November 25, 2017

Mr. Tim Harford, so you want an intriguing puzzle that might engage your curiosity? Have I got one for you!

Sir, Tim Harford writes: “Marina Della Giusta and colleagues at the University of Reading recently conducted a linguistic analysis of the tweets of the top 25 academic economists and the top 25 scientists on Twitter and found that the economists tweeted less and had fewer Twitter conversations with strangers. “Economicky words are just plain icky” November 25.

But not only might they tweet less, they might block more. I say that because I have never, as far as I know, been blocked by a scientists, but I sure have been blocked by an economists, the undercover economist Tim Harford.

Why could that have happened? Perhaps because I might have complained too much that Harford, as an economist, shoud also be out there dennouncing one of the most important economic regulatory cock-ups in world history, namely the risk weighted capital requirements for banks.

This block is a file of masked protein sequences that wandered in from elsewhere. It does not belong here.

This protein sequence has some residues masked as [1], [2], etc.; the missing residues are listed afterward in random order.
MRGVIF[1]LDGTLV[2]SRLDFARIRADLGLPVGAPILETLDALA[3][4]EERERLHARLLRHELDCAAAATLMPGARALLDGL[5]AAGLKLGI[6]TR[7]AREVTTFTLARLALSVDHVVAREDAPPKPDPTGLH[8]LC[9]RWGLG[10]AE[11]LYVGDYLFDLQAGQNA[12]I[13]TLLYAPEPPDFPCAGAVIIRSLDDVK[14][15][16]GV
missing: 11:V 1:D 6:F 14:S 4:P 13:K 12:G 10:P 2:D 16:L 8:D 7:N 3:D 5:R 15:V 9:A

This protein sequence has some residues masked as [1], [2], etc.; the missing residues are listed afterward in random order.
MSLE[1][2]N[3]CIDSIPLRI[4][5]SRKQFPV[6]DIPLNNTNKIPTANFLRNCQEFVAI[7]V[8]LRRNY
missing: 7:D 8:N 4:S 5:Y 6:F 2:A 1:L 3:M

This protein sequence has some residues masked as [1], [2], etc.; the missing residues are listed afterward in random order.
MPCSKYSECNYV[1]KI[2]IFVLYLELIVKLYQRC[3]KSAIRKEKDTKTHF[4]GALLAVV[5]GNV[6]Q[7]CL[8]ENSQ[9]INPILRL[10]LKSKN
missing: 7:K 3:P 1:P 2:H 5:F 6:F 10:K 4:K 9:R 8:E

Harford writes “If we use a surprising fact as an ambush, that will provoke a defensive response; far better to present an intriguing puzzle.”

Okey Mr Harford here is one for you:

Why on earth do regulators want banks to hold the most capital when something ex ante perceived risky turns out risky? Is it not when something perceived very safe turns out ex post to be very risky one would really like banks to have it the most?

PS. But Sir, of course it is not just Tim Harford. You yourself, advertising a “Without fear and without favor”, seemingy do not dare to ask bank regulators where they got the idea of risk weighting the so dangerous AAA rated with a minimum 20%, and those by being rated below BB- made so innocous with a whopping 150%?